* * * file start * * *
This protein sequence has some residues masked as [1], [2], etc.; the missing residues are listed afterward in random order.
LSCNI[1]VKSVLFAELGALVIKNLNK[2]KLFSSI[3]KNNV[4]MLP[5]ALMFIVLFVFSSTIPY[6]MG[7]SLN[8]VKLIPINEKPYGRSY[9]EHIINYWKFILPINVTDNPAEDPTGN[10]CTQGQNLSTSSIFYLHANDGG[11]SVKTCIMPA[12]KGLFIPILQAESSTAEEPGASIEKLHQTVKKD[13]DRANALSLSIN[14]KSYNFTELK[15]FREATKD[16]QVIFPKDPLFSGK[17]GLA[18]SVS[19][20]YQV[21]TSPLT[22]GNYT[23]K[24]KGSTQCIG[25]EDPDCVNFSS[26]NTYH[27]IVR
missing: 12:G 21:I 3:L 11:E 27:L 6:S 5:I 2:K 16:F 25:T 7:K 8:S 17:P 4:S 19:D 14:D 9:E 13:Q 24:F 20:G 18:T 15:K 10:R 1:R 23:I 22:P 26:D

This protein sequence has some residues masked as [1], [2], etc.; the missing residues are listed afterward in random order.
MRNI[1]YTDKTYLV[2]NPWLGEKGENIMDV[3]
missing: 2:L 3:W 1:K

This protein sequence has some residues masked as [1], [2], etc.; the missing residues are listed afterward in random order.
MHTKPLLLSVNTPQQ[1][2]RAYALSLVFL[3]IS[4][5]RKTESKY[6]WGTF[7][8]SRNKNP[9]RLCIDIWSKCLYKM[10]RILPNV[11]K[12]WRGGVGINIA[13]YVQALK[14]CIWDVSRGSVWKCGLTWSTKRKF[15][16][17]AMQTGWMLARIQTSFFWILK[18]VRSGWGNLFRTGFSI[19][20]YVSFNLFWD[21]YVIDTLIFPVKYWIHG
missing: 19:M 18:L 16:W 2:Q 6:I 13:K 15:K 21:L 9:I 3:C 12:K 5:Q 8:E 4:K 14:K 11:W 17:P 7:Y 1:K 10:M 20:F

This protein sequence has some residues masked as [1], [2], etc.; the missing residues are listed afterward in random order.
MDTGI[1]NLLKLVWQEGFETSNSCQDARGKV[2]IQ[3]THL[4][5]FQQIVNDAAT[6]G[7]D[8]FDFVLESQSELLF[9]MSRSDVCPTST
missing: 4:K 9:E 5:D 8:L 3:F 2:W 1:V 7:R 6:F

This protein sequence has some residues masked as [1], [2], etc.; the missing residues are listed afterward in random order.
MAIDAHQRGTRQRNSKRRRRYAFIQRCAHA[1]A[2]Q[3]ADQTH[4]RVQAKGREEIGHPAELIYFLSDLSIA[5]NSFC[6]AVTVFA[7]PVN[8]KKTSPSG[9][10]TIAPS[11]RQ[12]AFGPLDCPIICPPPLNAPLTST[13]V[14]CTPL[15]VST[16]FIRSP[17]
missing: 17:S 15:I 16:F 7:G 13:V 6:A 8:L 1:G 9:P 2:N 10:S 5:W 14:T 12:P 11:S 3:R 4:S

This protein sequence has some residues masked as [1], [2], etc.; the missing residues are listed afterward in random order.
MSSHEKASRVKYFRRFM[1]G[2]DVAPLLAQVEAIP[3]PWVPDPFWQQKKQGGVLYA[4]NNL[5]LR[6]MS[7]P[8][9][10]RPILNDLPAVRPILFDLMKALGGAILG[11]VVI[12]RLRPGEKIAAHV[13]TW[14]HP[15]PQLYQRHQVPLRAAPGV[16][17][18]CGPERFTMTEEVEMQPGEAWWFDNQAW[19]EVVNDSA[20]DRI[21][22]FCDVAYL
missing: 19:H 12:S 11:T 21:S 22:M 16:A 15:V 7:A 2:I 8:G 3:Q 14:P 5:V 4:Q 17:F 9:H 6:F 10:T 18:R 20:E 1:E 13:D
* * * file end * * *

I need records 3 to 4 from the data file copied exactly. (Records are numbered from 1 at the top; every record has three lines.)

This protein sequence has some residues masked as [1], [2], etc.; the missing residues are listed afterward in random order.
MHTKPLLLSVNTPQQ[1][2]RAYALSLVFL[3]IS[4][5]RKTESKY[6]WGTF[7][8]SRNKNP[9]RLCIDIWSKCLYKM[10]RILPNV[11]K[12]WRGGVGINIA[13]YVQALK[14]CIWDVSRGSVWKCGLTWSTKRKF[15][16][17]AMQTGWMLARIQTSFFWILK[18]VRSGWGNLFRTGFSI[19][20]YVSFNLFWD[21]YVIDTLIFPVKYWIHG
missing: 19:M 18:L 16:W 2:Q 6:I 13:K 15:K 21:L 9:I 3:C 12:K 5:Q 8:E 4:K 14:K 11:W 17:P 7:Y 1:K 10:M 20:F

This protein sequence has some residues masked as [1], [2], etc.; the missing residues are listed afterward in random order.
MDTGI[1]NLLKLVWQEGFETSNSCQDARGKV[2]IQ[3]THL[4][5]FQQIVNDAAT[6]G[7]D[8]FDFVLESQSELLF[9]MSRSDVCPTST
missing: 4:K 9:E 5:D 8:L 3:F 2:W 1:V 7:R 6:F